Daeyang Gallery and HouseSeoul, South Korea
Design: Steven Holl Architects
The private gallery and house is sited in the hills of the Kangbuk section of Seoul, Korea. The project was designed as an experiment parallel to a research studio on “the architectonics of music.” The basic geometry of the building is inspired by a 1967 sketch for a music score by the composer Istvan Anhalt, “Symphony of Modules,” which was discovered in a book by John Cage titled “Notations.” Three pavilions; one for entry, one residence, and one event space, appear to push upward from a continuous gallery level below. A sheet of water establishes the plane of reference from above and below.
The idea of space as silent until activated by light is realized in the cutting of 55 skylight strips in the roofs of the three pavilions. In each of the pavilions, 5 strips of clear glass allow the sunlight to turn and bend around the inner spaces, animating them according to the time of day and season.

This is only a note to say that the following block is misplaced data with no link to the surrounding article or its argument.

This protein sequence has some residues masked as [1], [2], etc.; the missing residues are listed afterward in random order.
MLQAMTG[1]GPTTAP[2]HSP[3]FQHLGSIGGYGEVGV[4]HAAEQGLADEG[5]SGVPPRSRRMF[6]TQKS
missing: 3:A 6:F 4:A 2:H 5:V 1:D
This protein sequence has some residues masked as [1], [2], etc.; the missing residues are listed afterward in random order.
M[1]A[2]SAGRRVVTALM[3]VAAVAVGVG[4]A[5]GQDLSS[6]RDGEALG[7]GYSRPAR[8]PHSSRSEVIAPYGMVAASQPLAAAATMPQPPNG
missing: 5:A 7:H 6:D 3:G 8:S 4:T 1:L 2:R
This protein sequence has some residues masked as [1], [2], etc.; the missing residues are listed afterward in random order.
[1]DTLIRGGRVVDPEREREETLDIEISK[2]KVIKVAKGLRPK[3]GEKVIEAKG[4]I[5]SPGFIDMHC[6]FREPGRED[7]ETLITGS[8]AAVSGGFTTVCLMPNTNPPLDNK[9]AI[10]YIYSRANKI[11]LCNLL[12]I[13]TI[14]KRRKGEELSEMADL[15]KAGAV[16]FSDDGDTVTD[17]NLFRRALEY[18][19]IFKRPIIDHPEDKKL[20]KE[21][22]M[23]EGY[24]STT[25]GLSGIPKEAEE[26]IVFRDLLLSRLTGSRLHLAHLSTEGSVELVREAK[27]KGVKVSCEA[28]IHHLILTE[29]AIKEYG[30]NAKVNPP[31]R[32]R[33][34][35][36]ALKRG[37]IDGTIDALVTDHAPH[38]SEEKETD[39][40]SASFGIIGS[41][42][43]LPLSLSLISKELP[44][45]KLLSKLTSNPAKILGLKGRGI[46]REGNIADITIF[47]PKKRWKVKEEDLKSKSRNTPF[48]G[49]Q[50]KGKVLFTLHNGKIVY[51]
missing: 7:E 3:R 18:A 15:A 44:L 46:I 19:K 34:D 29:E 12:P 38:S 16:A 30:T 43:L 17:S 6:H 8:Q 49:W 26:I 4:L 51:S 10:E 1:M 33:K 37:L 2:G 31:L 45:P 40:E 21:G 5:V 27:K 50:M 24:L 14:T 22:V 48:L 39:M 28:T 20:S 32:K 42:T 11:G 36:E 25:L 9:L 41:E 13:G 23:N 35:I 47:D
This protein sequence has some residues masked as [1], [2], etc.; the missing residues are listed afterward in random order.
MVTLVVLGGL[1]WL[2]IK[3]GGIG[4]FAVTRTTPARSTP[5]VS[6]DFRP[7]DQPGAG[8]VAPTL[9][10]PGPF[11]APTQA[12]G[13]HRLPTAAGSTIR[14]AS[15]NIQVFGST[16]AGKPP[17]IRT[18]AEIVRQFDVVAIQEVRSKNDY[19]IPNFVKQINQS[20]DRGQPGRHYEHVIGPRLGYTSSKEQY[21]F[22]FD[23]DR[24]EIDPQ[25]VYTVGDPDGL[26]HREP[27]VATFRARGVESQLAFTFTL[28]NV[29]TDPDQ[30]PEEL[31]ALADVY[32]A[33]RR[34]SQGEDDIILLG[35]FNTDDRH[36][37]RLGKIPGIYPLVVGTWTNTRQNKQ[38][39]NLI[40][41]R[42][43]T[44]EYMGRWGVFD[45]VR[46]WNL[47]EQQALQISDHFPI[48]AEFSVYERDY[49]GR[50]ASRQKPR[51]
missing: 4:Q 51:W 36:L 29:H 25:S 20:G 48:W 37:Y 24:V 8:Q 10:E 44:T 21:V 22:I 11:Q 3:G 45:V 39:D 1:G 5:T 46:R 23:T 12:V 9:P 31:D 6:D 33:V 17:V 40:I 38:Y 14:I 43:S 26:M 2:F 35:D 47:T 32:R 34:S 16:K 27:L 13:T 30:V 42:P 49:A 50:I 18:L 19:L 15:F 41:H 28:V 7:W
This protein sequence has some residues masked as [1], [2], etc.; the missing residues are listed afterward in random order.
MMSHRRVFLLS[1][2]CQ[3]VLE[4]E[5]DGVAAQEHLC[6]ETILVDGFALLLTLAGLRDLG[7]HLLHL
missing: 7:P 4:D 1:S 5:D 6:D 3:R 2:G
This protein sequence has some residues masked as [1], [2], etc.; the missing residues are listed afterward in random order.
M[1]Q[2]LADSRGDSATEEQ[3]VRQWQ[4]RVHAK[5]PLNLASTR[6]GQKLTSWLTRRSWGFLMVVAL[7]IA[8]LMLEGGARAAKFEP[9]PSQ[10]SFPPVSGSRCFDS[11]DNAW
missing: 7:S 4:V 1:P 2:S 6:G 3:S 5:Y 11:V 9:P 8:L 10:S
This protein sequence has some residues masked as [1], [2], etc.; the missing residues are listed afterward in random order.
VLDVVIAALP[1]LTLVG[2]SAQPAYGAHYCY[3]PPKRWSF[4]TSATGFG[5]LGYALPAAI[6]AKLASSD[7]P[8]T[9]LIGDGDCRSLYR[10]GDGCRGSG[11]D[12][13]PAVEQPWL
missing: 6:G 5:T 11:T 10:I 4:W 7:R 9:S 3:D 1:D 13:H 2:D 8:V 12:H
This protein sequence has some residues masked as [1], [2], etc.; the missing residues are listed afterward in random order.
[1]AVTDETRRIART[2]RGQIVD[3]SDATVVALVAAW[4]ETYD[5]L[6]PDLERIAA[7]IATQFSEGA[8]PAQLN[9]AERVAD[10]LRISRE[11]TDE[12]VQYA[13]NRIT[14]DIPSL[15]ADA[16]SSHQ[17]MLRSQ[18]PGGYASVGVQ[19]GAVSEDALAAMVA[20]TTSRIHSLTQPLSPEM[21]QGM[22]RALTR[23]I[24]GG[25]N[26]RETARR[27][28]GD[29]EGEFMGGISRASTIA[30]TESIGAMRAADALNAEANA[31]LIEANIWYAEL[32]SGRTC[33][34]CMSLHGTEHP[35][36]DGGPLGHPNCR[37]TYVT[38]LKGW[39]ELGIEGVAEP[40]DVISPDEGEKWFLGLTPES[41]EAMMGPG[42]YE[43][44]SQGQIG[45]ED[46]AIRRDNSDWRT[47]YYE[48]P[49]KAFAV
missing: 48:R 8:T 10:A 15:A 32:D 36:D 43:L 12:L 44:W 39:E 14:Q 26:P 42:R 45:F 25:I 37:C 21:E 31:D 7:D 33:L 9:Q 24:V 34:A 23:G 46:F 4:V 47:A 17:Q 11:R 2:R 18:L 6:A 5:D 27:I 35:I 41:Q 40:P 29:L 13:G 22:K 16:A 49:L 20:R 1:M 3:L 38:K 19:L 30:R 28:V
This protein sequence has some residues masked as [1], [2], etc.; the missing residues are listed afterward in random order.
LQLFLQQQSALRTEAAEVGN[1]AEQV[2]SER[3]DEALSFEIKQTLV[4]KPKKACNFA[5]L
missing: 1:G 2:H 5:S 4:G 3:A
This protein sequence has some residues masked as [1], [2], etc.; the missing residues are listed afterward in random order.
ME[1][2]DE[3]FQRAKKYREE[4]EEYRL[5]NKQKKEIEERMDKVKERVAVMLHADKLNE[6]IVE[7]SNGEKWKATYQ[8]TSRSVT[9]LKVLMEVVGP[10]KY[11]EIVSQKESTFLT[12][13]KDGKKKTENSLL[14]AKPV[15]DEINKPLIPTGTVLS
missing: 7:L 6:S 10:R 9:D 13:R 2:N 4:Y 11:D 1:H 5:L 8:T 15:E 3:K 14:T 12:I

Views from within the pavilions are framed by the reflecting pool, which is bracketed by gardens that run perpendicular to the skylight strips. In the base of the reflecting pool, strips of glass lenses bring dappled light to the white plaster walls and white granite floor of the gallery below.